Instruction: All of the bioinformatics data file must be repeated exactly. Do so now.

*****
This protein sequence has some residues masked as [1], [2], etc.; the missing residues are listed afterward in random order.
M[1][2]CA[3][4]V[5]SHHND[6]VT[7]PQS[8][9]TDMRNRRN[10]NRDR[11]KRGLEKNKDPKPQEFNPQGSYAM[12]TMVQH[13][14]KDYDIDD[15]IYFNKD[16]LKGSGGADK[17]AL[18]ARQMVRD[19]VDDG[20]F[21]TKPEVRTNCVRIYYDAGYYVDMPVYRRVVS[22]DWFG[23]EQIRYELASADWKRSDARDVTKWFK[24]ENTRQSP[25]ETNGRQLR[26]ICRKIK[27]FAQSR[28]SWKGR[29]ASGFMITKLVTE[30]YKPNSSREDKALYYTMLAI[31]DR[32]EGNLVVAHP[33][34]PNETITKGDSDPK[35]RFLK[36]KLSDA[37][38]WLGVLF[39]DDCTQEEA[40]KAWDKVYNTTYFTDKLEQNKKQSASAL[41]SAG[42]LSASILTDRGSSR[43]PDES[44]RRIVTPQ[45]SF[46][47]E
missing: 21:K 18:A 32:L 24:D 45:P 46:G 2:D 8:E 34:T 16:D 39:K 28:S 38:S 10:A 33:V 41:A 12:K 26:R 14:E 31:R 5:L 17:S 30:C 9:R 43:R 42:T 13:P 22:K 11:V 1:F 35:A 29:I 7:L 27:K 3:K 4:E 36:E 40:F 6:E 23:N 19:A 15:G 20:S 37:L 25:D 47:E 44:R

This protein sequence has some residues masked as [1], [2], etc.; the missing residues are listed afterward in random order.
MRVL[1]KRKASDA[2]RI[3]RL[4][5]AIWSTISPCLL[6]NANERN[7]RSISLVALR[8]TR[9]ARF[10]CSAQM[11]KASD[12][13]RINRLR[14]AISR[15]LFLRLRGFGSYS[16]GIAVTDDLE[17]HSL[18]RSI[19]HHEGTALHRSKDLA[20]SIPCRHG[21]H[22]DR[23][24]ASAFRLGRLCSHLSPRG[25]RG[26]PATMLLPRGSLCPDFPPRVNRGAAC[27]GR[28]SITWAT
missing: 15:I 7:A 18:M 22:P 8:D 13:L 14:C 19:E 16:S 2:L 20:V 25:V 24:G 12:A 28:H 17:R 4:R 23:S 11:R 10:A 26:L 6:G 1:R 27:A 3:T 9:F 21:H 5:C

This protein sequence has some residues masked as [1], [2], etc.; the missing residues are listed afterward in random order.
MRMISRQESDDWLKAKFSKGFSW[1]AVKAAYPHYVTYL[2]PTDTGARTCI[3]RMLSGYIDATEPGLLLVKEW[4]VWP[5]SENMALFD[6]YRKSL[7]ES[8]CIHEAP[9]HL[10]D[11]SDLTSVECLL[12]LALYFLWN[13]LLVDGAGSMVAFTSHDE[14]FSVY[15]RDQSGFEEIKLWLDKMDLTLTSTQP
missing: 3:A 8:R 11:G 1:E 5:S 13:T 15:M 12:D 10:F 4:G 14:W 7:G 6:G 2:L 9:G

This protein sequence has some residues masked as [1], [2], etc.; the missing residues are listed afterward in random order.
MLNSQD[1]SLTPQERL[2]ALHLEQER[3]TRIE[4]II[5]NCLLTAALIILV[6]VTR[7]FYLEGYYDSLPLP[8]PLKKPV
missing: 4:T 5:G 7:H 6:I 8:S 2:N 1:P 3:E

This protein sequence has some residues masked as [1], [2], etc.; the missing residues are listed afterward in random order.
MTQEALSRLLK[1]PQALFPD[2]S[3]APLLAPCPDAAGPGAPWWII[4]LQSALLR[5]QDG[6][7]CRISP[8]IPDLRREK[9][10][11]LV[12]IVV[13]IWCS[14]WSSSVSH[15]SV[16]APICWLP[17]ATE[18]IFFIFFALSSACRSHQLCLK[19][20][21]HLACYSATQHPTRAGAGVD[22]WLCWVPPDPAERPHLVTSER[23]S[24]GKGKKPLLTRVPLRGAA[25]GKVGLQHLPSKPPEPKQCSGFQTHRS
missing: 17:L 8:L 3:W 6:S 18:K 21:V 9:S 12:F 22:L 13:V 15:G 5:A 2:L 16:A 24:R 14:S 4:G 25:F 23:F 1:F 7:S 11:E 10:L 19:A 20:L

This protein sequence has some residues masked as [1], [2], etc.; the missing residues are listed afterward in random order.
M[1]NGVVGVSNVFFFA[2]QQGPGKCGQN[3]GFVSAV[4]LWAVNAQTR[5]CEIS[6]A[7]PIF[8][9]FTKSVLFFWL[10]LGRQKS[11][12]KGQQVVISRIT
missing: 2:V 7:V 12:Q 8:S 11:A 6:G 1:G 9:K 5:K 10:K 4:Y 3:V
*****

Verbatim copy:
This protein sequence has some residues masked as [1], [2], etc.; the missing residues are listed afterward in random order.
M[1][2]CA[3][4]V[5]SHHND[6]VT[7]PQS[8][9]TDMRNRRN[10]NRDR[11]KRGLEKNKDPKPQEFNPQGSYAM[12]TMVQH[13][14]KDYDIDD[15]IYFNKD[16]LKGSGGADK[17]AL[18]ARQMVRD[19]VDDG[20]F[21]TKPEVRTNCVRIYYDAGYYVDMPVYRRVVS[22]DWFG[23]EQIRYELASADWKRSDARDVTKWFK[24]ENTRQSP[25]ETNGRQLR[26]ICRKIK[27]FAQSR[28]SWKGR[29]ASGFMITKLVTE[30]YKPNSSREDKALYYTMLAI[31]DR[32]EGNLVVAHP[33][34]PNETITKGDSDPK[35]RFLK[36]KLSDA[37][38]WLGVLF[39]DDCTQEEA[40]KAWDKVYNTTYFTDKLEQNKKQSASAL[41]SAG[42]LSASILTDRGSSR[43]PDES[44]RRIVTPQ[45]SF[46][47]E
missing: 21:K 18:A 32:L 24:D 45:P 46:G 2:D 8:E 34:T 16:D 39:K 28:S 38:S 10:A 33:V 41:A 12:K 26:R 14:E 31:R 5:L 17:S 30:C 9:R 43:R 42:T 13:P 22:K 11:V 1:F 35:A 29:I 7:L 27:K 3:K 4:E 36:E 40:F 6:E 23:N 19:A 15:G 20:S 37:L 25:D 47:E 44:R

This protein sequence has some residues masked as [1], [2], etc.; the missing residues are listed afterward in random order.
MRVL[1]KRKASDA[2]RI[3]RL[4][5]AIWSTISPCLL[6]NANERN[7]RSISLVALR[8]TR[9]ARF[10]CSAQM[11]KASD[12][13]RINRLR[14]AISR[15]LFLRLRGFGSYS[16]GIAVTDDLE[17]HSL[18]RSI[19]HHEGTALHRSKDLA[20]SIPCRHG[21]H[22]DR[23][24]ASAFRLGRLCSHLSPRG[25]RG[26]PATMLLPRGSLCPDFPPRVNRGAAC[27]GR[28]SITWAT
missing: 15:I 7:A 18:M 22:P 8:D 13:L 14:C 19:E 16:S 2:L 20:V 25:V 24:G 12:A 28:H 17:R 4:R 23:S 11:R 10:A 26:L 6:G 1:R 27:A 3:T 9:F 21:H 5:C

This protein sequence has some residues masked as [1], [2], etc.; the missing residues are listed afterward in random order.
MRMISRQESDDWLKAKFSKGFSW[1]AVKAAYPHYVTYL[2]PTDTGARTCI[3]RMLSGYIDATEPGLLLVKEW[4]VWP[5]SENMALFD[6]YRKSL[7]ES[8]CIHEAP[9]HL[10]D[11]SDLTSVECLL[12]LALYFLWN[13]LLVDGAGSMVAFTSHDE[14]FSVY[15]RDQSGFEEIKLWLDKMDLTLTSTQP
missing: 3:A 8:R 11:G 1:E 5:S 13:T 15:M 12:D 10:F 4:G 14:W 7:G 6:G 2:L 9:G

This protein sequence has some residues masked as [1], [2], etc.; the missing residues are listed afterward in random order.
MLNSQD[1]SLTPQERL[2]ALHLEQER[3]TRIE[4]II[5]NCLLTAALIILV[6]VTR[7]FYLEGYYDSLPLP[8]PLKKPV
missing: 4:T 5:G 7:H 6:I 8:S 2:N 1:P 3:E

This protein sequence has some residues masked as [1], [2], etc.; the missing residues are listed afterward in random order.
MTQEALSRLLK[1]PQALFPD[2]S[3]APLLAPCPDAAGPGAPWWII[4]LQSALLR[5]QDG[6][7]CRISP[8]IPDLRREK[9][10][11]LV[12]IVV[13]IWCS[14]WSSSVSH[15]SV[16]APICWLP[17]ATE[18]IFFIFFALSSACRSHQLCLK[19][20][21]HLACYSATQHPTRAGAGVD[22]WLCWVPPDPAERPHLVTSER[23]S[24]GKGKKPLLTRVPLRGAA[25]GKVGLQHLPSKPPEPKQCSGFQTHRS
missing: 17:L 8:L 3:W 6:S 18:K 21:V 9:S 12:F 22:L 13:V 15:G 5:A 2:L 16:A 24:R 14:S 4:G 25:F 23:F 1:F 7:S 11:E 10:L 19:A 20:L

This protein sequence has some residues masked as [1], [2], etc.; the missing residues are listed afterward in random order.
M[1]NGVVGVSNVFFFA[2]QQGPGKCGQN[3]GFVSAV[4]LWAVNAQTR[5]CEIS[6]A[7]PIF[8][9]FTKSVLFFWL[10]LGRQKS[11][12]KGQQVVISRIT
missing: 2:V 7:V 12:Q 8:S 11:A 6:G 1:G 9:K 5:K 10:K 4:Y 3:V